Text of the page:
At many universities, degree seeking students are able to participate in a hands-on project in their field of study known as a Capstone Project. These programs allow students to use what they have learned in the classroom in an actual working environment, exposing them to what their future career may entail. At Western Carolina University (WCU) in Cullowhee, NC, electrical technology and electrical engineering students have been working to repair an incorrectly installed hydroelectric power system.
In 2007, Randy Collins, Director of County Extension for Graham County, received a grant from the Tobacco Trust Fund for $40,000 to put toward the overhaul of this hydroelectric power facility. The purpose of installing a hydroelectric power system on the trout farm was to showcase to other trout farms in the area how this facility will significantly decrease energy costs. After the facility was completed, it became apparent that the company who originally installed this system did not have the knowledge to install it correctly. Years later, Collins became associated with Lynn Sprague, Executive Director of Southwestern NC RC&D Council. Between the two of them, they decided that it would be a great opportunity to turn it into a Capstone Project for WCU students. “We figured that the project would last about two to three years,” said Collins. “It was the perfect opportunity for students that are going into this type of career to see what their future jobs may entail.”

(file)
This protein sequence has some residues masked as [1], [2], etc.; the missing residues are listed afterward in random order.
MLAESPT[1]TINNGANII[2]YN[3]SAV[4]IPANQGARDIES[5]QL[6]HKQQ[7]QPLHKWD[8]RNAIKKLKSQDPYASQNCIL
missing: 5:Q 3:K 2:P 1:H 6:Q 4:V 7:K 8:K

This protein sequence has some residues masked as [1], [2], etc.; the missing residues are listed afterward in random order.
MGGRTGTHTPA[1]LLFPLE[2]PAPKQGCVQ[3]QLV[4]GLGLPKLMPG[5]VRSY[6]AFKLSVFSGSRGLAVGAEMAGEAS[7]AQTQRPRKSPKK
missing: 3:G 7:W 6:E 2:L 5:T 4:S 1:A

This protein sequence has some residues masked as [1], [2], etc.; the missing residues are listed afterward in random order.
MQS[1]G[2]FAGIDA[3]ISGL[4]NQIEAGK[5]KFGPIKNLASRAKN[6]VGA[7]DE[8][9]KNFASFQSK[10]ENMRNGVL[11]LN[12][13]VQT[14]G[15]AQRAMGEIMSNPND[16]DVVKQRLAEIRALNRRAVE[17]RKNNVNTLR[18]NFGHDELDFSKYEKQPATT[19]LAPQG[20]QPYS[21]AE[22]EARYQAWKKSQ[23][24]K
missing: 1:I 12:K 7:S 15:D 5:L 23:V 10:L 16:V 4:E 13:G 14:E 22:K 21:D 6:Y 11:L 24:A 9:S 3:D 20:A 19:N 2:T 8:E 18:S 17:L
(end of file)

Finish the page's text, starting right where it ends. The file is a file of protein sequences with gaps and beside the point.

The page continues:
Each semester, WCU sends no more than four students from the Capstone class to work on the project. Under the instruction of Dr. Pat Gardener, Director of the WCU Rapid Center, and Bora Karayaka, mentor for the Electrical Engineering Department, students visit the site every week to either collect data or fix various mechanical and electrical issues. Connor McIntyre, Blake Thomas, Rayyan Algassam, and Saleh Almuhamidh made up this semester’s team of students that worked diligently from August until December on this project. “I’ve always been interested in renewable energy,” said McIntyre. “By working on this project, it has allowed me to not only put what I have learned in the classroom to the test, but has also let me have an inside look into what my future career may be.”
This project is expected to be completed by spring 2018, and would not have been possible without the help of WCU’s Capstone students, Graham County Cooperative Extension, and Southwestern NC RC&D Council.